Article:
Even still, most of that time is taken up with Ted-min. The other week, I lost a whole morning trying to find a recent enough DLA letter so that I can renew his Blue Badge. I still have to do wheelchair fittings, therapy trips, appointments and phone calls with experts and lawyers in our birth injury case, and 40-mile round-trip school runs so that Ted can have his therapy in the morning.
I am scared to hustle for clients in case I can’t manage the long-term commitment of what I take on. When Ted is unsettled and in pain, as he was for about 5 weeks around Christmas time, I am in survival mode – all my resources are taken up with his sleepless nights and constant crying/need for attention and there is nothing left for other people, especially not paying clients who would justifiably expect me to represent their brand beautifully and articulately online.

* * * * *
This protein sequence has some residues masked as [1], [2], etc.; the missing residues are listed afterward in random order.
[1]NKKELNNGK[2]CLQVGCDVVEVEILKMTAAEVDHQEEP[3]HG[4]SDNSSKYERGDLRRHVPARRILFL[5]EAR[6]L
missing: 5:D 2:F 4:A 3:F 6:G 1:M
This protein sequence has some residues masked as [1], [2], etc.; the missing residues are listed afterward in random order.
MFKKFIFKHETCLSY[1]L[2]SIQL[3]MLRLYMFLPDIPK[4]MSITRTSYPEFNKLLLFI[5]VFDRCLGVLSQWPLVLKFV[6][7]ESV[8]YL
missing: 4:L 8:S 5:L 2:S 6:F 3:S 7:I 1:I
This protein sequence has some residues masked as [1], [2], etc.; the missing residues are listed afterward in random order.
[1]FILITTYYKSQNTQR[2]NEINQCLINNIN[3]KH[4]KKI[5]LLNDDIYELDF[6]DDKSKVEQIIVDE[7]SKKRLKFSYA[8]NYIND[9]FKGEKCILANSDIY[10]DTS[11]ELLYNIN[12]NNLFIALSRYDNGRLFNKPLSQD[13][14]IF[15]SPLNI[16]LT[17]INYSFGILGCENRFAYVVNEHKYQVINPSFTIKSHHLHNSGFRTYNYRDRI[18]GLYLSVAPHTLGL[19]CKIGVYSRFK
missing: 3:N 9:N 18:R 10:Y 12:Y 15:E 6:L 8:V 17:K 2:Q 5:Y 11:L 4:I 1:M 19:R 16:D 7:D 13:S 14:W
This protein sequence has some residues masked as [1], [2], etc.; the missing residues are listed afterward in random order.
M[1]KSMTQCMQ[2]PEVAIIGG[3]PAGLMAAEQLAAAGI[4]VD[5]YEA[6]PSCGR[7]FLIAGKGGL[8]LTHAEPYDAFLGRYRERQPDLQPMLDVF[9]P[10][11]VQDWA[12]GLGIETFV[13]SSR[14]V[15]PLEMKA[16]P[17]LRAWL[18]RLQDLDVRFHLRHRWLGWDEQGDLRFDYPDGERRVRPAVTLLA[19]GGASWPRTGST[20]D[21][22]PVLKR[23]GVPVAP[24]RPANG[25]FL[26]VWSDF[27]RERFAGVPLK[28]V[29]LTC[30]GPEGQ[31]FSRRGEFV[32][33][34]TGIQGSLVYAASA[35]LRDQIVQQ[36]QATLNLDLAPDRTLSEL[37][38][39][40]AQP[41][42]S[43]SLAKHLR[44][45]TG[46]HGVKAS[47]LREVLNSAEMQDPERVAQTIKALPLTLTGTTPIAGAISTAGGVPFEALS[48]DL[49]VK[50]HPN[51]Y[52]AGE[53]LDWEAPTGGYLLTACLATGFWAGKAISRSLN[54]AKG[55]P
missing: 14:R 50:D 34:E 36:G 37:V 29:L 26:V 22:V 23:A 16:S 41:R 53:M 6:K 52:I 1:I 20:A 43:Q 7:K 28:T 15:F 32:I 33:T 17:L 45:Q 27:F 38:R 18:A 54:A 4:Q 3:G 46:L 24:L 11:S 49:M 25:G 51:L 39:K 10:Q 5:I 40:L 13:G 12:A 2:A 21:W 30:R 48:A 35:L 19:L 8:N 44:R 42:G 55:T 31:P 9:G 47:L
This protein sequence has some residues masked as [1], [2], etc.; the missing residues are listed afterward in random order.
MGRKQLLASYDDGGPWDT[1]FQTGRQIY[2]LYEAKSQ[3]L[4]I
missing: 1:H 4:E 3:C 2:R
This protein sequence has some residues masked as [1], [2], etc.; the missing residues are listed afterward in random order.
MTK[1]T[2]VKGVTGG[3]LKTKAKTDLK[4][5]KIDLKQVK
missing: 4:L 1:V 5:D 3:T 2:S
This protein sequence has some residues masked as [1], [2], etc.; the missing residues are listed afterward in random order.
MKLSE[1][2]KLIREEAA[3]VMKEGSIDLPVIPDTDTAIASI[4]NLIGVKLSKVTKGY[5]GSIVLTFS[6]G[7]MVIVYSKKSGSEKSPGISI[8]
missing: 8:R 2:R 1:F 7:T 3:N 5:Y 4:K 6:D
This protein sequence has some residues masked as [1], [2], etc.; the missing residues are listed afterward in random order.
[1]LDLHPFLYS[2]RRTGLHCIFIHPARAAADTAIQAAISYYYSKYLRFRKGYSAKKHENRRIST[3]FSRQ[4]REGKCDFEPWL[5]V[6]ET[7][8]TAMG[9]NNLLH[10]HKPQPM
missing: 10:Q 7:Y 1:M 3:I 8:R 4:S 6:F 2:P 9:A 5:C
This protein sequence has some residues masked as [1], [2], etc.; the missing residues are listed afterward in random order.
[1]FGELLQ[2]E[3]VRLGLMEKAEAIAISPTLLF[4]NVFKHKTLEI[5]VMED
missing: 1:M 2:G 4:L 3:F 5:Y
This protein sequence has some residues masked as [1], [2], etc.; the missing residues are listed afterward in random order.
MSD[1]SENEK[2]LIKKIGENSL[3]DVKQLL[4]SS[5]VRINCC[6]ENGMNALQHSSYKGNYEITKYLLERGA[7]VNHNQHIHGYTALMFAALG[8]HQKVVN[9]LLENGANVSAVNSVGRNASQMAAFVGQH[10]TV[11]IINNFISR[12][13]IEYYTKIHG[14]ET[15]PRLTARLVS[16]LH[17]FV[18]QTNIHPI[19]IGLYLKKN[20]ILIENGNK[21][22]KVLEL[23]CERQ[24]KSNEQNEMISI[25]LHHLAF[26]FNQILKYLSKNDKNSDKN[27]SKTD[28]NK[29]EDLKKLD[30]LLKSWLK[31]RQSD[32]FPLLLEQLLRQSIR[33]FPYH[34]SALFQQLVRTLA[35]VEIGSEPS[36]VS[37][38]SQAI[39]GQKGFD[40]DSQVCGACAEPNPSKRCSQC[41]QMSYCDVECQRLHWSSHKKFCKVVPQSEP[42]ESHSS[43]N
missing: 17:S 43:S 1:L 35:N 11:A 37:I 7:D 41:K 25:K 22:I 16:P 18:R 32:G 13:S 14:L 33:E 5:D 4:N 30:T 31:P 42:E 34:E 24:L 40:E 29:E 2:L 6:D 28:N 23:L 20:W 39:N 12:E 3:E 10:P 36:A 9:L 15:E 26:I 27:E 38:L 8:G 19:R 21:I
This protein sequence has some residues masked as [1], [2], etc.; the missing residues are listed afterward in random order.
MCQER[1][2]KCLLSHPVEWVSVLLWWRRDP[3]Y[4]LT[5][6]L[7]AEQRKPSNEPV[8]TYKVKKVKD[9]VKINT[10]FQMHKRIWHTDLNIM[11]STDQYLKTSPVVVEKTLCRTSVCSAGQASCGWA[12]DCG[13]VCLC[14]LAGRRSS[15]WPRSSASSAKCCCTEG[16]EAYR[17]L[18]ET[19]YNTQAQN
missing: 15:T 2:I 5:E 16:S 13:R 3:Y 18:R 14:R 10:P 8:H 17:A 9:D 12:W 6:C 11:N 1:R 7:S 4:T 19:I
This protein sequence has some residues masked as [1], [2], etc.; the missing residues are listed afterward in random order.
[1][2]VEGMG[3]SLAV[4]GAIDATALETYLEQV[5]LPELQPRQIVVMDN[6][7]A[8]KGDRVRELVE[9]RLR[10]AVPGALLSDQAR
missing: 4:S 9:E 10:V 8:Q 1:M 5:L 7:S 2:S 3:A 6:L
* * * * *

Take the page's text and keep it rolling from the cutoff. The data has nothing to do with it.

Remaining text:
I feel totally stuck at the moment. A bit numb and unenthusiastic. Devoid of a mojo and full to the brim of imposter syndrome. The loudest voice in my head is saying all kinds of unhelpful things, such as ‘It’s too late to make a career from blogging’; ‘Who cares what you have to say?’ ‘Where’s your authority to talk about this subject? You’re not an expert’; ‘Everyone writes so much better than you can’; ‘Your photos are too crap to ever be successful on Instagram’. Eye roll, eye roll, eye roll.
What is it that is making me feel stuck? My circumstances? Or am I just making excuses? Is it fear talking?! Am I putting up barriers? Do I not feel worthy of having a career any more? Am I just lazy? I suspect it’s all of these things sometimes.
Do you ever feel this way? How do you get out of it?
My advice to myself – and to you if you need it – is to just keep putting one foot in front of the other. This too shall pass and soon I (you) will be in a more productive season of life. As I take these baby steps towards building a career of something involving words and the digital world, I am like the green shoots of spring pushing their way excitedly into the sunshine and ready to blossom when the time is right. Hopefully that time, much like spring 2018, is just on the horizon…